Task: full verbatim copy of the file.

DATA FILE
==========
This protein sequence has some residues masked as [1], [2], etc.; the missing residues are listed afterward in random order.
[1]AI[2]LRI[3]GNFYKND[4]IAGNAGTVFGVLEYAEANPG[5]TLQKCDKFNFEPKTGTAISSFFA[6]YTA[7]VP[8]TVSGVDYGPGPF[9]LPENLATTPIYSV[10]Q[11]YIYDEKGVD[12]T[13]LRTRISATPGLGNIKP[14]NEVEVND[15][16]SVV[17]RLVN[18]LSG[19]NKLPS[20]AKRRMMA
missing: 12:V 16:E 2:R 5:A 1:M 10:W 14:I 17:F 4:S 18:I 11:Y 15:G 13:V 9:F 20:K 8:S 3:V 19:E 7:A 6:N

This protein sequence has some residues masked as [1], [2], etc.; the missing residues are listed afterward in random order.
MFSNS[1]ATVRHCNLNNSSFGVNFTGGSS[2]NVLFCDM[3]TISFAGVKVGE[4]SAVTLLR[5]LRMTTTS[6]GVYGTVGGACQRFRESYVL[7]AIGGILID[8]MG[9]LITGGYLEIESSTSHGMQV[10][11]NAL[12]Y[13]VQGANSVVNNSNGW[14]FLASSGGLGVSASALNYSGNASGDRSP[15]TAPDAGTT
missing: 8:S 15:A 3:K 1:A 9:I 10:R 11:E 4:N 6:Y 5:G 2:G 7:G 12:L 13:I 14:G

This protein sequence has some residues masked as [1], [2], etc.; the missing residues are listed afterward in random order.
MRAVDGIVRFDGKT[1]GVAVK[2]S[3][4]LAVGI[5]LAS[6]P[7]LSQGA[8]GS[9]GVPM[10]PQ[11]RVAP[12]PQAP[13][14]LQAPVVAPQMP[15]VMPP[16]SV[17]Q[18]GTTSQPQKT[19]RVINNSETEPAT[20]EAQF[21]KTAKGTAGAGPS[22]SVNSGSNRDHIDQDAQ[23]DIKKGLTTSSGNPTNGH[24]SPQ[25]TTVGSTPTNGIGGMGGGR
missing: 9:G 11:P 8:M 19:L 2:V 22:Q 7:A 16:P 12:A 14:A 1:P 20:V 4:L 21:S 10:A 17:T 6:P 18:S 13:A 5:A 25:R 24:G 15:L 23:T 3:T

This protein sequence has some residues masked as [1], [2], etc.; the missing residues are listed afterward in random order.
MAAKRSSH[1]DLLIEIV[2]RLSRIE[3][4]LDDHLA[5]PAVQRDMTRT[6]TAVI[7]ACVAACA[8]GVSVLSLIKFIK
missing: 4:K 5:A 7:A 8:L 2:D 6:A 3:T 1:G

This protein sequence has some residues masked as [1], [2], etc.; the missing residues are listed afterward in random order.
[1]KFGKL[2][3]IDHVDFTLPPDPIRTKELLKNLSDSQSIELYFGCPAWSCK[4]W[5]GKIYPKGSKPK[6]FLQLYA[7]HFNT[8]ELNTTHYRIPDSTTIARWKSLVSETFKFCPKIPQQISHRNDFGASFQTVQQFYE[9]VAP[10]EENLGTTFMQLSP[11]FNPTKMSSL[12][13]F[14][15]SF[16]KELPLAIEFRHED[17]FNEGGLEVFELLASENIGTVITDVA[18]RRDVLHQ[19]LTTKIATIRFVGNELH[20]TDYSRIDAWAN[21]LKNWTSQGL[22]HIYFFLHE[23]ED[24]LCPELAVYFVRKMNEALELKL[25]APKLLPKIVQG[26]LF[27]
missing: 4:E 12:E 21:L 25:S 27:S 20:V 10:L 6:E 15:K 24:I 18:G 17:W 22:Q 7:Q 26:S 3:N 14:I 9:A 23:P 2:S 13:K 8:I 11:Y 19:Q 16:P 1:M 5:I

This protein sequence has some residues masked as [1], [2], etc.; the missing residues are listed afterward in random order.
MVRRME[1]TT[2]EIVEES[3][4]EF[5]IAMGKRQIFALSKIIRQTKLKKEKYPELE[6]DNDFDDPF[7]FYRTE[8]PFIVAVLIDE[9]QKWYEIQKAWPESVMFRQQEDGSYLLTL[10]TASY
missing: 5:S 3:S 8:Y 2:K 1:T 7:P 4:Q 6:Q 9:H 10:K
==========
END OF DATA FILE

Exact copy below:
This protein sequence has some residues masked as [1], [2], etc.; the missing residues are listed afterward in random order.
[1]AI[2]LRI[3]GNFYKND[4]IAGNAGTVFGVLEYAEANPG[5]TLQKCDKFNFEPKTGTAISSFFA[6]YTA[7]VP[8]TVSGVDYGPGPF[9]LPENLATTPIYSV[10]Q[11]YIYDEKGVD[12]T[13]LRTRISATPGLGNIKP[14]NEVEVND[15][16]SVV[17]RLVN[18]LSG[19]NKLPS[20]AKRRMMA
missing: 12:V 16:E 2:R 5:A 1:M 10:W 14:I 17:F 4:S 18:I 11:Y 15:G 13:V 9:F 20:K 8:S 3:V 19:E 7:A 6:N

This protein sequence has some residues masked as [1], [2], etc.; the missing residues are listed afterward in random order.
MFSNS[1]ATVRHCNLNNSSFGVNFTGGSS[2]NVLFCDM[3]TISFAGVKVGE[4]SAVTLLR[5]LRMTTTS[6]GVYGTVGGACQRFRESYVL[7]AIGGILID[8]MG[9]LITGGYLEIESSTSHGMQV[10][11]NAL[12]Y[13]VQGANSVVNNSNGW[14]FLASSGGLGVSASALNYSGNASGDRSP[15]TAPDAGTT
missing: 8:S 15:A 3:K 1:A 9:I 10:R 11:E 4:N 6:Y 5:G 2:G 7:G 12:L 13:I 14:G

This protein sequence has some residues masked as [1], [2], etc.; the missing residues are listed afterward in random order.
MRAVDGIVRFDGKT[1]GVAVK[2]S[3][4]LAVGI[5]LAS[6]P[7]LSQGA[8]GS[9]GVPM[10]PQ[11]RVAP[12]PQAP[13][14]LQAPVVAPQMP[15]VMPP[16]SV[17]Q[18]GTTSQPQKT[19]RVINNSETEPAT[20]EAQF[21]KTAKGTAGAGPS[22]SVNSGSNRDHIDQDAQ[23]DIKKGLTTSSGNPTNGH[24]SPQ[25]TTVGSTPTNGIGGMGGGR
missing: 9:G 11:P 8:M 19:L 2:V 22:Q 7:A 16:P 12:A 14:A 1:P 20:V 4:L 21:S 10:A 17:T 6:P 18:S 13:A 5:A 25:R 24:G 15:L 23:T 3:T

This protein sequence has some residues masked as [1], [2], etc.; the missing residues are listed afterward in random order.
MAAKRSSH[1]DLLIEIV[2]RLSRIE[3][4]LDDHLA[5]PAVQRDMTRT[6]TAVI[7]ACVAACA[8]GVSVLSLIKFIK
missing: 4:K 5:A 7:A 8:L 2:D 6:A 3:T 1:G

This protein sequence has some residues masked as [1], [2], etc.; the missing residues are listed afterward in random order.
[1]KFGKL[2][3]IDHVDFTLPPDPIRTKELLKNLSDSQSIELYFGCPAWSCK[4]W[5]GKIYPKGSKPK[6]FLQLYA[7]HFNT[8]ELNTTHYRIPDSTTIARWKSLVSETFKFCPKIPQQISHRNDFGASFQTVQQFYE[9]VAP[10]EENLGTTFMQLSP[11]FNPTKMSSL[12][13]F[14][15]SF[16]KELPLAIEFRHED[17]FNEGGLEVFELLASENIGTVITDVA[18]RRDVLHQ[19]LTTKIATIRFVGNELH[20]TDYSRIDAWAN[21]LKNWTSQGL[22]HIYFFLHE[23]ED[24]LCPELAVYFVRKMNEALELKL[25]APKLLPKIVQG[26]LF[27]
missing: 4:E 12:E 21:L 25:S 27:S 20:V 10:L 6:E 15:K 24:I 18:G 17:W 22:Q 7:Q 26:S 3:N 14:I 9:A 23:P 2:S 13:K 8:I 11:Y 19:Q 16:P 1:M 5:I

This protein sequence has some residues masked as [1], [2], etc.; the missing residues are listed afterward in random order.
MVRRME[1]TT[2]EIVEES[3][4]EF[5]IAMGKRQIFALSKIIRQTKLKKEKYPELE[6]DNDFDDPF[7]FYRTE[8]PFIVAVLIDE[9]QKWYEIQKAWPESVMFRQQEDGSYLLTL[10]TASY
missing: 5:S 3:S 8:Y 2:K 1:T 7:P 4:Q 6:Q 9:H 10:K